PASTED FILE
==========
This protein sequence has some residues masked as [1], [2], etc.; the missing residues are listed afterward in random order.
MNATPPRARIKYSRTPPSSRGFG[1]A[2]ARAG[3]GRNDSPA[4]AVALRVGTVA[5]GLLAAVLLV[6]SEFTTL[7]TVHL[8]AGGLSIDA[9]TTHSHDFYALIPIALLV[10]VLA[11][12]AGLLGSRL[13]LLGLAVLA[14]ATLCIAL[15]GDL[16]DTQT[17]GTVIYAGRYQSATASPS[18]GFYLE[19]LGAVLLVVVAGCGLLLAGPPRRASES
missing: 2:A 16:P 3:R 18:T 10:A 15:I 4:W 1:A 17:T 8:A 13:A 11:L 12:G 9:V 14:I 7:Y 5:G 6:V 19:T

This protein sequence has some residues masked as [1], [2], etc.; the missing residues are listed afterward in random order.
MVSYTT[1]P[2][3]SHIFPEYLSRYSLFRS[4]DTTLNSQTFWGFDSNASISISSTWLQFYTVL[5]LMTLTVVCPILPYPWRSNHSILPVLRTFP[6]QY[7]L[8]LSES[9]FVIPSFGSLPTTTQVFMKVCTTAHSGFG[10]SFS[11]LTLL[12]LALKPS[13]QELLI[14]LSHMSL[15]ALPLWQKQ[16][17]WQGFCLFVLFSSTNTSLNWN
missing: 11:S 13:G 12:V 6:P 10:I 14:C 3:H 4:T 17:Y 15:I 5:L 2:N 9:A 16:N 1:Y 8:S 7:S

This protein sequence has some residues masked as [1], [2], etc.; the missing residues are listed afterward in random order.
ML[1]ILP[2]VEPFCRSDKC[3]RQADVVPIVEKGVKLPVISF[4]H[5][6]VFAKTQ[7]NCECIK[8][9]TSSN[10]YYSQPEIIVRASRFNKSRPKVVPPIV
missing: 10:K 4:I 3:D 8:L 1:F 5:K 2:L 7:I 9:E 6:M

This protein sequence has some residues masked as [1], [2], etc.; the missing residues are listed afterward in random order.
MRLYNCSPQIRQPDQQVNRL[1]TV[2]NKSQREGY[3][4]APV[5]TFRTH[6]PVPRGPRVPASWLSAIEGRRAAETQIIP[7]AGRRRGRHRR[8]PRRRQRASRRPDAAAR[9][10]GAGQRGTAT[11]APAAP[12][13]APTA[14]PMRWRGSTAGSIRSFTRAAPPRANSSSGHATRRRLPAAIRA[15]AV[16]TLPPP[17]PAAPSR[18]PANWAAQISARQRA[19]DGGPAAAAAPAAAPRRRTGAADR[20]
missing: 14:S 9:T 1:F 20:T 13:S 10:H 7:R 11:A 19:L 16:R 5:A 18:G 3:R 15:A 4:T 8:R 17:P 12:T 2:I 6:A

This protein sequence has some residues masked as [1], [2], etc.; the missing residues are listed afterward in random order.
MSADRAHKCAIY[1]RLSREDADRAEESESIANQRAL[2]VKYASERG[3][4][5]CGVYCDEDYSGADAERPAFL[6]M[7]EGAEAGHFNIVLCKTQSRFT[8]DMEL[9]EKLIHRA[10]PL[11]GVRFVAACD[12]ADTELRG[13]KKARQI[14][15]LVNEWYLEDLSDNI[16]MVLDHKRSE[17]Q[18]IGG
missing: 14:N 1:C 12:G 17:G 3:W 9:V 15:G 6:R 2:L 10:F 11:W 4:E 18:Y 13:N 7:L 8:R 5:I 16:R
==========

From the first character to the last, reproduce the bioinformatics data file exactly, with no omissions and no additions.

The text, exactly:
This protein sequence has some residues masked as [1], [2], etc.; the missing residues are listed afterward in random order.
MNATPPRARIKYSRTPPSSRGFG[1]A[2]ARAG[3]GRNDSPA[4]AVALRVGTVA[5]GLLAAVLLV[6]SEFTTL[7]TVHL[8]AGGLSIDA[9]TTHSHDFYALIPIALLV[10]VLA[11][12]AGLLGSRL[13]LLGLAVLA[14]ATLCIAL[15]GDL[16]DTQT[17]GTVIYAGRYQSATASPS[18]GFYLE[19]LGAVLLVVVAGCGLLLAGPPRRASES
missing: 2:A 16:P 3:R 18:T 10:A 15:I 4:W 1:A 17:T 8:A 13:A 11:L 12:G 9:V 14:I 7:Y 5:G 6:V 19:T

This protein sequence has some residues masked as [1], [2], etc.; the missing residues are listed afterward in random order.
MVSYTT[1]P[2][3]SHIFPEYLSRYSLFRS[4]DTTLNSQTFWGFDSNASISISSTWLQFYTVL[5]LMTLTVVCPILPYPWRSNHSILPVLRTFP[6]QY[7]L[8]LSES[9]FVIPSFGSLPTTTQVFMKVCTTAHSGFG[10]SFS[11]LTLL[12]LALKPS[13]QELLI[14]LSHMSL[15]ALPLWQKQ[16][17]WQGFCLFVLFSSTNTSLNWN
missing: 11:S 13:G 12:V 6:P 10:I 14:C 3:H 4:T 17:Y 15:I 5:L 2:N 9:A 16:N 1:Y 8:S 7:S

This protein sequence has some residues masked as [1], [2], etc.; the missing residues are listed afterward in random order.
ML[1]ILP[2]VEPFCRSDKC[3]RQADVVPIVEKGVKLPVISF[4]H[5][6]VFAKTQ[7]NCECIK[8][9]TSSN[10]YYSQPEIIVRASRFNKSRPKVVPPIV
missing: 10:K 4:I 3:D 8:L 1:F 5:K 2:L 7:I 9:E 6:M

This protein sequence has some residues masked as [1], [2], etc.; the missing residues are listed afterward in random order.
MRLYNCSPQIRQPDQQVNRL[1]TV[2]NKSQREGY[3][4]APV[5]TFRTH[6]PVPRGPRVPASWLSAIEGRRAAETQIIP[7]AGRRRGRHRR[8]PRRRQRASRRPDAAAR[9][10]GAGQRGTAT[11]APAAP[12][13]APTA[14]PMRWRGSTAGSIRSFTRAAPPRANSSSGHATRRRLPAAIRA[15]AV[16]TLPPP[17]PAAPSR[18]PANWAAQISARQRA[19]DGGPAAAAAPAAAPRRRTGAADR[20]
missing: 14:S 9:T 1:F 20:T 13:S 10:H 7:R 11:A 19:L 16:R 5:A 18:G 3:R 15:A 4:T 8:R 17:P 12:T 2:I 6:A

This protein sequence has some residues masked as [1], [2], etc.; the missing residues are listed afterward in random order.
MSADRAHKCAIY[1]RLSREDADRAEESESIANQRAL[2]VKYASERG[3][4][5]CGVYCDEDYSGADAERPAFL[6]M[7]EGAEAGHFNIVLCKTQSRFT[8]DMEL[9]EKLIHRA[10]PL[11]GVRFVAACD[12]ADTELRG[13]KKARQI[14][15]LVNEWYLEDLSDNI[16]MVLDHKRSE[17]Q[18]IGG
missing: 14:N 1:C 12:G 17:G 3:W 9:V 15:G 6:R 2:L 10:F 11:W 4:E 18:Y 13:N 7:L 8:R 5:I 16:R